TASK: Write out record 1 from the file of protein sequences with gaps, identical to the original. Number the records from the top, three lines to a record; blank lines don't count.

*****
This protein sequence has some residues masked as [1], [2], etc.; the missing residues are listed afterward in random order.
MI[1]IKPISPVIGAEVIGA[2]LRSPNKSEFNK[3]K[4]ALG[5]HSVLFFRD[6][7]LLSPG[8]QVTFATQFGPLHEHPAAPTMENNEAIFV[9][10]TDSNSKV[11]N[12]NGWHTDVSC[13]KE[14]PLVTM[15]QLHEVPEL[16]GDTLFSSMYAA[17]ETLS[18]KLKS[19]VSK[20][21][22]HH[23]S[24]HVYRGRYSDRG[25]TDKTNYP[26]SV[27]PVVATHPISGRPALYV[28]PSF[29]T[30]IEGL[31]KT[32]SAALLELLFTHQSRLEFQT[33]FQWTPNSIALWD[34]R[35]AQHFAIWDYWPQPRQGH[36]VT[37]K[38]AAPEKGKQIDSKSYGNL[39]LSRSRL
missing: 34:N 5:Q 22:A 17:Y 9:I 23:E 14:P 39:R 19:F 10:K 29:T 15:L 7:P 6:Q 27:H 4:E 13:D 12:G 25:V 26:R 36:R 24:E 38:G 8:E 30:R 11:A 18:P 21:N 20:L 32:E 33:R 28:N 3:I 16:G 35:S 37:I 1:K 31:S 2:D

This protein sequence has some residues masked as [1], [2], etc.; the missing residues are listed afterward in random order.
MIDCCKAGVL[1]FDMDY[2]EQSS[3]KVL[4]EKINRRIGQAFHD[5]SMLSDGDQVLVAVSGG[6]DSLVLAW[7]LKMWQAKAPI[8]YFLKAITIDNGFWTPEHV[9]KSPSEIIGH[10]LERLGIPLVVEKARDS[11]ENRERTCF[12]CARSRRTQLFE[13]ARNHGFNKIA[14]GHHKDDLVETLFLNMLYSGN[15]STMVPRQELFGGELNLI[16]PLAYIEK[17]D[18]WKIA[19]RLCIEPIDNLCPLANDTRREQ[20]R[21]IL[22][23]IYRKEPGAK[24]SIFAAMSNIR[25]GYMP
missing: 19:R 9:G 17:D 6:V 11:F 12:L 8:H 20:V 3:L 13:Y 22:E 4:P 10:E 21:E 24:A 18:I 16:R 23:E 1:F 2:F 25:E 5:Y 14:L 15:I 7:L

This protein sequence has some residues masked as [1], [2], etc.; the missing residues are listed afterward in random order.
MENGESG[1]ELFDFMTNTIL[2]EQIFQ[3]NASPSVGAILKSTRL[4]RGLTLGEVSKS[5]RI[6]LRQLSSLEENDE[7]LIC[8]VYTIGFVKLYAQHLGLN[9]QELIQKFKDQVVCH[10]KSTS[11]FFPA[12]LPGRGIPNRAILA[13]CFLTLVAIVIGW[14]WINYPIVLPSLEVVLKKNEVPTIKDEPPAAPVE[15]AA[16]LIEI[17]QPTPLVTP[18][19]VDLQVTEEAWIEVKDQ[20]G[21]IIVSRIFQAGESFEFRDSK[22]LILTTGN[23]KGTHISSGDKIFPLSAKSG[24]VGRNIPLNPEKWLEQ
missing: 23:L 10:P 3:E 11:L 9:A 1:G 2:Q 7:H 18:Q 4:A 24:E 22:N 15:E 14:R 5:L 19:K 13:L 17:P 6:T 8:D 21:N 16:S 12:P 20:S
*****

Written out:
This protein sequence has some residues masked as [1], [2], etc.; the missing residues are listed afterward in random order.
MI[1]IKPISPVIGAEVIGA[2]LRSPNKSEFNK[3]K[4]ALG[5]HSVLFFRD[6][7]LLSPG[8]QVTFATQFGPLHEHPAAPTMENNEAIFV[9][10]TDSNSKV[11]N[12]NGWHTDVSC[13]KE[14]PLVTM[15]QLHEVPEL[16]GDTLFSSMYAA[17]ETLS[18]KLKS[19]VSK[20][21][22]HH[23]S[24]HVYRGRYSDRG[25]TDKTNYP[26]SV[27]PVVATHPISGRPALYV[28]PSF[29]T[30]IEGL[31]KT[32]SAALLELLFTHQSRLEFQT[33]FQWTPNSIALWD[34]R[35]AQHFAIWDYWPQPRQGH[36]VT[37]K[38]AAPEKGKQIDSKSYGNL[39]LSRSRL
missing: 34:N 5:Q 22:A 17:Y 9:I 23:E 14:P 39:R 19:F 10:K 29:T 15:L 7:P 6:Q 27:H 4:E 13:D 12:G 25:V 26:R 36:R 24:E 38:G 8:E 30:R 11:A 18:P 21:N 20:L 32:E 33:R 28:N 3:I 16:G 35:S 37:I 1:K 31:S 2:D